Here’s a dismaying prospect: Paying 6, 8, or 10 cents in new taxes for every mile you drive. It may sound small, but at an 8 cent rate, that would be $1,144 in new annual taxes for the average American, who drives about 14,300 miles a year. Yikes!
Some on social media are claiming that this punitive tax scheme has been slipped into President Biden’s $1.2 trillion infrastructure spending legislation—which, after all, is nearly 3,000 pages and is chock full of unrelated waste and partisan pet projects. But are they right to be concerned about a mileage tax soon becoming reality?
Biden's new bill calls for a "Mileage Tax," taxing drivers at 10 cents a mile for the privilege of driving.— What's Up Westside (@OneYearWorld) September 29, 2021
Do you support this?
Here's your working class (making under $400k) taxes, in case you actually believe POTUS isn't going to tax you pic.twitter.com/ZwCT9TRSdN— Witchy Chick (@1WitchyChick) September 28, 2021
No. At least, not yet.
The infrastructure legislation does not include a mileage tax or another form of driving tax. What it does include is a pilot program to study and test the idea. The legislation authorizes $125 million in taxpayer funding for this test initiative. (A lot of taxpayer money for an experiment, no?)
“People would volunteer to be part of the test,” fact-checkers at local New York news outlet WGRZ-TV report. “The test would require volunteers to record their miles, pay the fees, and then be reimbursed by the government. This pilot program would go through the year 2026 and at that point, if Congress and the president like it, they would have to pass another bill making it into law. This infrastructure bill simply creates the program.”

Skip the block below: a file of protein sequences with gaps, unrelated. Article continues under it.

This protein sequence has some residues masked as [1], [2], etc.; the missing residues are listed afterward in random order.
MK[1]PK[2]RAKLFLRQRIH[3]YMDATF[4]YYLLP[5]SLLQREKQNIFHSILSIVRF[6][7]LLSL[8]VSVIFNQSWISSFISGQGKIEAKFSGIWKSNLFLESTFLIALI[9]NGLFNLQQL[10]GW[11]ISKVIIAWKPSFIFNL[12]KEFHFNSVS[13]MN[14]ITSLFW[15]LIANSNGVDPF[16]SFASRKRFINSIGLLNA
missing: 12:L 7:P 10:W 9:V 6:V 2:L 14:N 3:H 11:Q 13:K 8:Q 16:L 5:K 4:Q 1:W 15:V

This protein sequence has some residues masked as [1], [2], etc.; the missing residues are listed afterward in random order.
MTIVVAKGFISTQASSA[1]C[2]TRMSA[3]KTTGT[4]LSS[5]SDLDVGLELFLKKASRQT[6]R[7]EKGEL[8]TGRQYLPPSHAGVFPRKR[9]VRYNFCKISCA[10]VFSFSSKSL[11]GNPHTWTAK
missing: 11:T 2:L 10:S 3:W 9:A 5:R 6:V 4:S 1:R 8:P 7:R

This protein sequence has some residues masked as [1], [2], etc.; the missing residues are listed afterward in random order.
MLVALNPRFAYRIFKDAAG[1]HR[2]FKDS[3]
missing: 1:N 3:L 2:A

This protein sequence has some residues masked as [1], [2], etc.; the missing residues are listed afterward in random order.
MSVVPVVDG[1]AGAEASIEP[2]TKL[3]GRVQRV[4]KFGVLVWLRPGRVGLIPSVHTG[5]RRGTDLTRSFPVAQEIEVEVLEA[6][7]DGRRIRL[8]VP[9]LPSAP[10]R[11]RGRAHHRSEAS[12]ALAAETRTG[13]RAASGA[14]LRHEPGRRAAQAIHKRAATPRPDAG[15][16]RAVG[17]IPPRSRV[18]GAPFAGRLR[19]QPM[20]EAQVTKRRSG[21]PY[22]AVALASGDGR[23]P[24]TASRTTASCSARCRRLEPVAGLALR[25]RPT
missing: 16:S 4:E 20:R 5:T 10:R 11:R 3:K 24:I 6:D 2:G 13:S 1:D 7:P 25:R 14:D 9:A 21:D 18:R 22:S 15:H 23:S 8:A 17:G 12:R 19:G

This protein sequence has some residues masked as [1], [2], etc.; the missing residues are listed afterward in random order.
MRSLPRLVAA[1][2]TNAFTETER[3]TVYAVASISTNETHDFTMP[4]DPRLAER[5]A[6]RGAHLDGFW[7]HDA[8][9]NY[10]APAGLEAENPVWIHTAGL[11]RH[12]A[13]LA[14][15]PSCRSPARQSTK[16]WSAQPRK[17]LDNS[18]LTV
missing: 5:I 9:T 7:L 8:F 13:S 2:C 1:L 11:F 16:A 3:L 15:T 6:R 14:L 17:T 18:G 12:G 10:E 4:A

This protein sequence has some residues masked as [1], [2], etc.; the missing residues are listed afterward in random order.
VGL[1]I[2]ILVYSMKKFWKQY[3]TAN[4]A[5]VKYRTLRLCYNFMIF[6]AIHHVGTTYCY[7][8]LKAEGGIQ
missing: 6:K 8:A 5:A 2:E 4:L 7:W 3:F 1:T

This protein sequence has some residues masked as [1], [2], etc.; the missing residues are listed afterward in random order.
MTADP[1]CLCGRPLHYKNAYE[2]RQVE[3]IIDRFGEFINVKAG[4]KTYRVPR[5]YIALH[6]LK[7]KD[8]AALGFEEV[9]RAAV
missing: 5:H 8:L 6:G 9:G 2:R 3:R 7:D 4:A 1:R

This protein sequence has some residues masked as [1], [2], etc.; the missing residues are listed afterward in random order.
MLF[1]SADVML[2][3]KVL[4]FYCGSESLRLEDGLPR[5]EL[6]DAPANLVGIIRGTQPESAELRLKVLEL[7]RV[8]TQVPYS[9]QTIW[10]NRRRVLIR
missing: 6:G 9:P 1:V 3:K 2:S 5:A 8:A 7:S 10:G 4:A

Some people are claiming Biden's infrastructure bill contains a per-mile driving tax.— Brad Polumbo 🇺🇸⚽️ 🏳️🌈 (@brad_polumbo) September 29, 2021
That's not quite right. It includes a pilot test program that will test out and study the idea, which could then be implemented in future legislation.https://t.co/IhtA6CJgEd
We can certainly question the wisdom of this endeavor. But rest assured that if the infrastructure legislation ultimately passes—a likely if not certain outcome—you won’t get a new per-mile bill from the IRS. However, this move does represent a shift toward mainstreaming and advancing the idea of a per-mile driving tax.
Such a tax would be highly regressive, meaning that it would disproportionately burden low-income Americans. So, too, the costs would fall harder on rural Americans who drive more than their city-dwelling counterparts. That said, proponents argue it simply funds highway infrastructure by taxing those who use it. They also note that it could replace the gas tax, which currently attempts to do the same yet fails to capture usage by electric vehicles.
Still, the prospect of sizable new taxes levied on working-class Americans solely for the privilege of being allowed to drive your own car isn’t an attractive one. Luckily, we aren’t actually facing this as an immediate reality, even if it is slowly being advanced into the mainstream.
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